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ECHO Factsheet – Afghanistan (Last updated 02/10/2021)

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Afghanistan
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ECHO
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Introduction

Ongoing conflict, insecurity, and a drought in spring 2021 continue to cause large-scale suffering and displacement in Afghanistan and the region.
Despite the challenges posed by the withdrawal of international troops and the Taliban takeover, the EU continues to provide life-saving assistance in Afghanistan. EU humanitarian aid focuses on health care, nutritional support, cash and protection assistance, including areas not reached by government structures.

What are the needs?

According to the UN, Afghanistan saw a high number of civilian casualties in the first 6 months of 2021, an increase of 47% compared to the same period last year. Since the beginning of 2021, some 550,000 people fled their homes, bringing the number of displaced people to at least 4.2 million. Attacks against medical and educational facilities remain high.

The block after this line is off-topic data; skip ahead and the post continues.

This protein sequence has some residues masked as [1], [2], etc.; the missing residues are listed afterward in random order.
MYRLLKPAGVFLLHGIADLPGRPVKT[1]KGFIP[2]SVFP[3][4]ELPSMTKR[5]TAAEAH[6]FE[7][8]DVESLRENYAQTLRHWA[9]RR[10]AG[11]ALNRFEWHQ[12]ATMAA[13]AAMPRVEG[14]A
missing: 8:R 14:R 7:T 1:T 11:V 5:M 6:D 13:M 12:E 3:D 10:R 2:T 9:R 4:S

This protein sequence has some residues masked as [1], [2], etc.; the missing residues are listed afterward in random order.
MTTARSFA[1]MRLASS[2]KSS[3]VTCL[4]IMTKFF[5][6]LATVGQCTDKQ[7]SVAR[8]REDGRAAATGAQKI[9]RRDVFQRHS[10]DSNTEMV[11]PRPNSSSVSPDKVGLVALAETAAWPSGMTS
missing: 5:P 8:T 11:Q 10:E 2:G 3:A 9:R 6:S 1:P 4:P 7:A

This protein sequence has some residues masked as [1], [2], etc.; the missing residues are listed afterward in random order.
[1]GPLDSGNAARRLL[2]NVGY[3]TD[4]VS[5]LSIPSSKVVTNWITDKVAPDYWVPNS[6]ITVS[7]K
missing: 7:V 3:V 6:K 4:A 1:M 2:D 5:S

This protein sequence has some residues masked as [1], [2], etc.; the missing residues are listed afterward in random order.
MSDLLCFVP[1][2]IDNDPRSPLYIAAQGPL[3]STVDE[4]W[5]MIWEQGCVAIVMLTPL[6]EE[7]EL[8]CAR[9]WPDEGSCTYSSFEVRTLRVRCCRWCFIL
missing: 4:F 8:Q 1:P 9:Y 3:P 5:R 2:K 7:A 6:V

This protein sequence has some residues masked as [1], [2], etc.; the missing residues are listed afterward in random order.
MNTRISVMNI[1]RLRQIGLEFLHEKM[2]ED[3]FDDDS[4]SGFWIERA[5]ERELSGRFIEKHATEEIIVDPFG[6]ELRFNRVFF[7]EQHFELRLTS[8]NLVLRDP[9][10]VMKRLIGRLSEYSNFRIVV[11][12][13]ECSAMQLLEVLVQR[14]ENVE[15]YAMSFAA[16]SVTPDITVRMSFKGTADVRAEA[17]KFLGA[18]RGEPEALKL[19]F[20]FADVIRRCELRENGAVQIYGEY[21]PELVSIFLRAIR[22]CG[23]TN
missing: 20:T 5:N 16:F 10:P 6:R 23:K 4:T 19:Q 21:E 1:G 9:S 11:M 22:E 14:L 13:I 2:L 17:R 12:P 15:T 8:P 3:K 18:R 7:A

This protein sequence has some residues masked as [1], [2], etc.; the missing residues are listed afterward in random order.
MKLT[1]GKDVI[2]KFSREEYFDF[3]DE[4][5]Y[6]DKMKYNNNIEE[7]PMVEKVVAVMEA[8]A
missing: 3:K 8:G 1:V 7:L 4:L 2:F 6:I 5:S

The COVID-19 pandemic, 2021 spring drought, persisting political insecurities, and increased violence have further deteriorated the humanitarian situation. Coronavirus import restrictions and widespread unemployment have worsened food insecurity, with close to 14.1 million people (35% of the population) critically food insecure.
Due to the severe drought and withdrawal of international troops, 18.5 million people could require humanitarian assistance. Severe weather conditions – drought, heavy snowfall, flash floods and avalanches – regularly affect thousands of people and their homes.
Close to 760,000 people returned from Iran and Pakistan in 2021. The influx of the returnees has strained the capacity of existing services and caused concerns about their reintegration and living conditions. Meanwhile, close to 6.5 million Afghans still live as refugees in neighbouring Iran and Pakistan, many without registration or legal status.